The Tolmans (The Tree House, 2010) take readers on another wordless adventure as their polar bear protagonist journeys to a place of wonderment and peace.
A polar bear descends from a cloud to observe a puffin colony. Far in the distance is a sun-shaped structure to which he swims; first, through a stunning reinterpretation of Hokusai’s The Wave, then through gentle waters, in whose depths dolphins play. At each destination, another calls in the distance, beckoning the genial bear forth. Lush, little islands, tropical trees and the lyrical silhouettes of roughly hewn structures invite exploration and new encounters. These whimsical, mixed-media illustrations fill the senses with gorgeous moments of joy and quietude. Together, this father-and-daughter team uses a complex visual vocabulary to create a deep visual narrative. Skill has been applied to the paintings, with their wide swaths of color, reminiscent of a Rothko color-field, and loose, deliberate drawings. But much like Rothko’s work, this tale’s ability to reach viewers is extremely subjective. Some may think it pleasant but simplistic, while others may project deep meaning onto it. Either way, the bear takes his journey, never knowing where it will lead or how the dots will connect. But readers will be left with a feeling of dreamy serenity, as the bear and his newfound soul mate gaze into an infinite starry sky, their island aglow in a sea of darkness.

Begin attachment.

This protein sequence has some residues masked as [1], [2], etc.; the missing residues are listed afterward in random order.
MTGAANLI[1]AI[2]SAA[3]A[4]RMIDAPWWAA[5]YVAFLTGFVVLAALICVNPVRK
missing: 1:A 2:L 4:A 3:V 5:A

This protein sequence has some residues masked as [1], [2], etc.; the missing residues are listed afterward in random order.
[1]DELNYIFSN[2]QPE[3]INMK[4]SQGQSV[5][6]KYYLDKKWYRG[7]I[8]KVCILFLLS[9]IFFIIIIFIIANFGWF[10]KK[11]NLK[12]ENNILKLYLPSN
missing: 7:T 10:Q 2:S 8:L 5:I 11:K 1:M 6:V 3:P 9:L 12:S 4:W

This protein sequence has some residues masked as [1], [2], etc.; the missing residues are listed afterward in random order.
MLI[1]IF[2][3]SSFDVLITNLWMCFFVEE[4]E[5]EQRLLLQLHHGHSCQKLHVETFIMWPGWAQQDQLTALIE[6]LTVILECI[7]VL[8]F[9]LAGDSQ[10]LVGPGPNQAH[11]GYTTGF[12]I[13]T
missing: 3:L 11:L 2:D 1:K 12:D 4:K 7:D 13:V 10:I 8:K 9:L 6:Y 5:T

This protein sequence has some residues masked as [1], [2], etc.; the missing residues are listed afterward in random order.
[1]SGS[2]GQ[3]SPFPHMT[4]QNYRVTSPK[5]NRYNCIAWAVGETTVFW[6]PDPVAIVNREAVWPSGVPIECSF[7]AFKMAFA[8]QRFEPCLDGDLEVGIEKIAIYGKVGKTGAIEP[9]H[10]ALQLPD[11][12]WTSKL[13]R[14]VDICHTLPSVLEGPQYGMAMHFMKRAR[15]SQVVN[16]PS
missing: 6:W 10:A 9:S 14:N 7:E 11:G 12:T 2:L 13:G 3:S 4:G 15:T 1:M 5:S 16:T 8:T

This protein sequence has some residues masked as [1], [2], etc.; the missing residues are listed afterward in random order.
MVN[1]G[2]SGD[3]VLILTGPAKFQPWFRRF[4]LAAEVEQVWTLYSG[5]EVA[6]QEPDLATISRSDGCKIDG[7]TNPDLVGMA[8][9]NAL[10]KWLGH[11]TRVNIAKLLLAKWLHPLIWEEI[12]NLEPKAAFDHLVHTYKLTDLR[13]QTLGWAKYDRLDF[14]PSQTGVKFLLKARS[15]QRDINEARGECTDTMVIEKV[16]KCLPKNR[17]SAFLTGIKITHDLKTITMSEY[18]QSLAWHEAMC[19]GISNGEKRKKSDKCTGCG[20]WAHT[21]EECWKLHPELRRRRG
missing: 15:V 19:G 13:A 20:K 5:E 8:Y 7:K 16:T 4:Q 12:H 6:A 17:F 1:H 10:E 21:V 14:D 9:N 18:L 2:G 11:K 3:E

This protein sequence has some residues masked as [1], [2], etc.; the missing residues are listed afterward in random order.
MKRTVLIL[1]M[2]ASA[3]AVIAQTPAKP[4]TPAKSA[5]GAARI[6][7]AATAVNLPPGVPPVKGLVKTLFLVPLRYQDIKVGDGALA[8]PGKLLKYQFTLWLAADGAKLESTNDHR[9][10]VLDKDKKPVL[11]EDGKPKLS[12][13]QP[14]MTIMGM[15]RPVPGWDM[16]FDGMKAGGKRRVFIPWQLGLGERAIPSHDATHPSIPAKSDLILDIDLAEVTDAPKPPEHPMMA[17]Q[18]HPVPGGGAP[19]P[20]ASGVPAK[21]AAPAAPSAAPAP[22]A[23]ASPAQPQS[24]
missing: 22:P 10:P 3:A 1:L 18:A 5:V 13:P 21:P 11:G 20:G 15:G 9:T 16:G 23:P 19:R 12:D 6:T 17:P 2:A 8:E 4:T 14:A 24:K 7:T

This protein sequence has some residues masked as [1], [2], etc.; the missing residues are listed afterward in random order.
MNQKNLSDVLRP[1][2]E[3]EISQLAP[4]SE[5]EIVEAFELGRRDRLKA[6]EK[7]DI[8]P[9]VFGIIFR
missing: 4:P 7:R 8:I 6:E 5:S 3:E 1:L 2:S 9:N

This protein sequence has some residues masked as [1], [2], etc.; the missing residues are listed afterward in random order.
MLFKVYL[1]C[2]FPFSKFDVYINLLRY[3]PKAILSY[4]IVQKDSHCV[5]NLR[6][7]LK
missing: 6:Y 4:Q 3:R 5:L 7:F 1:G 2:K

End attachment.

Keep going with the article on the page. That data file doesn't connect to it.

Elegantly understated. (Picture book. 3 & up)